Lynn Hagen

ManLove Romance

“Really? You want to do this to me now?” Harland eased his truck off of the road and into the filling station. “And to think I was about to give you a bath when we got home.” He managed to stop right in front of the mechanic’s bay door. At least something was going right for him. Thank goodness the truck hadn’t stalled a mile back on the empty country road.

Harland shoved the gear into park and got out, slamming the door closed. He normally wouldn’t treat his baby that way, but he was ticked off.

No one was in sight, not one single customer. Harland gazed around the place, wondering where the owner was. The white-and-blue building was like a silent sentinel as it stood there under the hot summer sun.

“Harland,” Stork said as he walked out of the shop, wiping his hands on a rag. The guy was in his late sixties and skinny as a whip. The large gap in the man’s front teeth always made it sound like there was a slight whistle when the guy talked. “What seems to be the problem?”

“It just gave out on me.” Harland removed his black Stetson and swiped his hand over his head. “I don’t get it. The truck is almost brand new.”

Tucking the rag into his back pocket, Stork waved at the driver’s door. “Pop the hood and let me get a look at her.”

Harland would be the first to admit that he knew nothing about being a mechanic. That was Jed’s specialty. Harland usually would have his friend look at his truck but, because Jed wasn’t with him, he had no choice but to let Stork take care of the problem.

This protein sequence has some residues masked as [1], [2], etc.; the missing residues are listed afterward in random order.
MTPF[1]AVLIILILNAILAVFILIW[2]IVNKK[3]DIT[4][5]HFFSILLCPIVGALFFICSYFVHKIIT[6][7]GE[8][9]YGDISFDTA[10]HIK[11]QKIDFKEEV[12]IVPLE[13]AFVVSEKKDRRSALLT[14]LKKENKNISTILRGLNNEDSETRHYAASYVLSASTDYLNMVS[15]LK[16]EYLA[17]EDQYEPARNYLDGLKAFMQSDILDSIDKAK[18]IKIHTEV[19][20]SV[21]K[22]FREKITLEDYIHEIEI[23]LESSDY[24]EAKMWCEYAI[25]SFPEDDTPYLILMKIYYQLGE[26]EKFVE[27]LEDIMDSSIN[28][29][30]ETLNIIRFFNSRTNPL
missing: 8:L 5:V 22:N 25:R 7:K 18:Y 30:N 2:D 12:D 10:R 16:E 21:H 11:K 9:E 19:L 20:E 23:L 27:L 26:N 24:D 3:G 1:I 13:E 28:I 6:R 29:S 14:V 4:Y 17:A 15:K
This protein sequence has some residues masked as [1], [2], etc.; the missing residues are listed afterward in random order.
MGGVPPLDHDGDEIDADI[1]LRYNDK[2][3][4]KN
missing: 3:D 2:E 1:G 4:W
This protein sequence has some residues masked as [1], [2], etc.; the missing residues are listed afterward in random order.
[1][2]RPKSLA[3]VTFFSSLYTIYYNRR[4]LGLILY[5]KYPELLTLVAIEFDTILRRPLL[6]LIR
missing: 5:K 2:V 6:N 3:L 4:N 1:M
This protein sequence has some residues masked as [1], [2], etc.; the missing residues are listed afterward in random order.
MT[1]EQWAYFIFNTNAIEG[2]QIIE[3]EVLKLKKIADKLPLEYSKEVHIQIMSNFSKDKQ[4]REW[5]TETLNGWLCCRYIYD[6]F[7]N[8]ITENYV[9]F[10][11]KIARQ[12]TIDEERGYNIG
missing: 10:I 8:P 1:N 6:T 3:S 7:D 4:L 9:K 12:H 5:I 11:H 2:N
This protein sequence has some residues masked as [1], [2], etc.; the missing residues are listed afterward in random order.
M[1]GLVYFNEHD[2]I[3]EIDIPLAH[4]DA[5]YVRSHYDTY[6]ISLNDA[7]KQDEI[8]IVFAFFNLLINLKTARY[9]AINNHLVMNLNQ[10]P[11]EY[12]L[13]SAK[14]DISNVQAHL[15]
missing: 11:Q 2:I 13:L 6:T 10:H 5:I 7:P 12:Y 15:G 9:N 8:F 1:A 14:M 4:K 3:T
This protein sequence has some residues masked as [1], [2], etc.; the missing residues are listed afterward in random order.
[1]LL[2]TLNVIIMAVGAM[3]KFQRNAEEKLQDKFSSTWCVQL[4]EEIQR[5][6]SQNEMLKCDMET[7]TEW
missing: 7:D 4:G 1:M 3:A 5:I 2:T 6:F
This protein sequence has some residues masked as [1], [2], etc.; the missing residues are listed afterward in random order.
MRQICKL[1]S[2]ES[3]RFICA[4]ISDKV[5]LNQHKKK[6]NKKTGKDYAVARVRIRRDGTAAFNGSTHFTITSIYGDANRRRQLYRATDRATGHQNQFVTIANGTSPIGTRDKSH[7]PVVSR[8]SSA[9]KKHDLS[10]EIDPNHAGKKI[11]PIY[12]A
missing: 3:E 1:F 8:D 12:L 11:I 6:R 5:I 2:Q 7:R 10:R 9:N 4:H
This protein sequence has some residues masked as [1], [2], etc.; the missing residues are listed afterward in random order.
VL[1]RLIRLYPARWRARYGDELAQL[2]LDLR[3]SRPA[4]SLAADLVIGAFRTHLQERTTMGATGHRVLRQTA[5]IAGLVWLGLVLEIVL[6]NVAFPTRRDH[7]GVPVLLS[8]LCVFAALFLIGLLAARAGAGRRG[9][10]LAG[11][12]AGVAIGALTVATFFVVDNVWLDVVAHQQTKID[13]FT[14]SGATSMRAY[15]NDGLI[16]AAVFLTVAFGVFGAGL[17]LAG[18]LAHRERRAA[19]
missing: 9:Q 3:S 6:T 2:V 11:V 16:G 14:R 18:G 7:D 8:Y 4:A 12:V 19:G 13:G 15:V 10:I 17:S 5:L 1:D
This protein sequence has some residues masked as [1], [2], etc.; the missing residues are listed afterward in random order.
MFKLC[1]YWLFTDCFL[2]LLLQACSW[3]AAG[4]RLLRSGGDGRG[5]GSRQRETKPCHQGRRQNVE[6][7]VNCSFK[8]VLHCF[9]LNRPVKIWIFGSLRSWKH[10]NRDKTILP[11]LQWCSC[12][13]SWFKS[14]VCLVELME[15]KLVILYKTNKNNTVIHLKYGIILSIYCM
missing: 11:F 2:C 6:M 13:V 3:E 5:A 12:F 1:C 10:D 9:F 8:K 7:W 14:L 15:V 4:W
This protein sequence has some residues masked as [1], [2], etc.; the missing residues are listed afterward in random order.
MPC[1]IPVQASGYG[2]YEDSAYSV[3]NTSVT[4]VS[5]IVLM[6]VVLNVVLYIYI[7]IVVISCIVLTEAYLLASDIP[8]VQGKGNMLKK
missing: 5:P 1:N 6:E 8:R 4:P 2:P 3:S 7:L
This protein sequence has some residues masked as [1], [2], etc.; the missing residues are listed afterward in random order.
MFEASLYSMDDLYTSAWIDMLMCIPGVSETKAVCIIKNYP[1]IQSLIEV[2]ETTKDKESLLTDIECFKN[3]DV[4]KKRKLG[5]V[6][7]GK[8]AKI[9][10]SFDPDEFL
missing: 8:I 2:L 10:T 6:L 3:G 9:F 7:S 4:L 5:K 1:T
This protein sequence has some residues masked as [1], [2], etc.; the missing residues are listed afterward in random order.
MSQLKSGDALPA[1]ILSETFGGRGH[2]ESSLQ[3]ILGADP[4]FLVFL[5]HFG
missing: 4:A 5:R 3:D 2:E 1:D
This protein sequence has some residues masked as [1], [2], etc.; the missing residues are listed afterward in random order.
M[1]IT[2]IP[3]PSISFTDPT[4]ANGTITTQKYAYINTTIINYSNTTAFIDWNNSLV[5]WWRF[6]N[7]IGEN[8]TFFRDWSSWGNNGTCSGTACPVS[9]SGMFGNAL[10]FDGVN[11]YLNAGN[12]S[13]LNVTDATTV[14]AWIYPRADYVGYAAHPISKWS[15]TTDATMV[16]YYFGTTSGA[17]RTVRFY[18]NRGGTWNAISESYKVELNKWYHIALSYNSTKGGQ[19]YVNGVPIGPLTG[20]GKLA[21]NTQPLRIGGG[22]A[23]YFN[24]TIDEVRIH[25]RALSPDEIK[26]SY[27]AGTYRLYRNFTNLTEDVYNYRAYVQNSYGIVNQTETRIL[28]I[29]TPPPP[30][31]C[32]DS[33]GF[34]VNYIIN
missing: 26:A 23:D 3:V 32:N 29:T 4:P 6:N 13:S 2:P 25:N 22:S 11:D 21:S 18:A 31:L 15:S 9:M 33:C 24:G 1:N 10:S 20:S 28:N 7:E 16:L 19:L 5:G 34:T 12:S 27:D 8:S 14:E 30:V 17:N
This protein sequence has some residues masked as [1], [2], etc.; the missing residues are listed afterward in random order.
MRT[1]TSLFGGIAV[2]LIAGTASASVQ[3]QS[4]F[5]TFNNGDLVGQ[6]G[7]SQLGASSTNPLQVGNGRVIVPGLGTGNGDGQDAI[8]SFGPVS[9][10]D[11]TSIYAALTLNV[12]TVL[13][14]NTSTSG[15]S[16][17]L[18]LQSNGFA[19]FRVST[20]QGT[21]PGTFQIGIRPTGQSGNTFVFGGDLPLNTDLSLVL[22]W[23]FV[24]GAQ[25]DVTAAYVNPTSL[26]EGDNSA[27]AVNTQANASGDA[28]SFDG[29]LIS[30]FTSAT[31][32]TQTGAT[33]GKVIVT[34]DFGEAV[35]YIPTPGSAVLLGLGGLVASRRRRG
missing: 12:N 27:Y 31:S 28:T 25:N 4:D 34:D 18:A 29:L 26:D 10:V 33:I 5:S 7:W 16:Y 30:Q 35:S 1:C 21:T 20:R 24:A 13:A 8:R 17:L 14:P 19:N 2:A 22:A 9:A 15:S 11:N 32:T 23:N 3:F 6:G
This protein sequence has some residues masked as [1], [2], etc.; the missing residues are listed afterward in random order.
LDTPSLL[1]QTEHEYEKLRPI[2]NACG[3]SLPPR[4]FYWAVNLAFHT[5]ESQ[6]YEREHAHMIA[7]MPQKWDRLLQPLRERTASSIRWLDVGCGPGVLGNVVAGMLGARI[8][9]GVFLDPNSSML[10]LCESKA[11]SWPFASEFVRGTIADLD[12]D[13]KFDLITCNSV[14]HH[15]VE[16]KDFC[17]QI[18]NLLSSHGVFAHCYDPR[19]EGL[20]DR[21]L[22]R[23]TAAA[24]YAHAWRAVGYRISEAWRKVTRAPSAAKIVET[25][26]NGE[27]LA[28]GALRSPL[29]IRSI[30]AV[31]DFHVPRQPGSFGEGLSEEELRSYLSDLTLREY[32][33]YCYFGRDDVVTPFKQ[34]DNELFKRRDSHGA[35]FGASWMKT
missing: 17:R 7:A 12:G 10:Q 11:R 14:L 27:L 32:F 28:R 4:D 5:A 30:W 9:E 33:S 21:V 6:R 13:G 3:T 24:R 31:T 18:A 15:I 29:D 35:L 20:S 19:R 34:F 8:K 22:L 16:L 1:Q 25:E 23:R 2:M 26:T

After popping the hood, Harland walked around to the front and stood next to Stork, unsure of what he was looking at. It was just one big hunk of machinery to him. The mechanic fiddled around, cursed a few times, and then slapped his hands together as he brushed them off. “You need a new alternator.”

A what? “You got one of those laying around here somewhere?”

“Got a whole shop of them.”

“You do?”

“No,” Stork deadpanned. “I’m gonna have to order it for ya.”

The old man dropped the hood and nodded toward the store part of his station.

 

“Why don’t you get some cool air inside while I find out how long your part is gonna be.”

The urge to kick the crap out of his truck was strong. He didn’t have time for this.

 

Jed was waiting on the supplies Harland had in the bed of his truck. But what was he going to do, walk the shit home?

Slapping his hat back onto his head, Harland headed inside. It was midsummer and the heat index was well over one hundred. There wasn’t even a breeze to offset the muggy air.

By the time he entered the store, Harland was sweating like crazy. It took a moment for the air conditioner to cool his heated skin. As Harland gazed through the cooler for something cold to drink, he noticed a peculiar smell. It was like honey-sweet biscuits and strawberries all rolled into one.

He knew for a fact that the old man didn’t have a bakery in here. Hell, most of the pastries were past their expiration date and wrapped in plastic.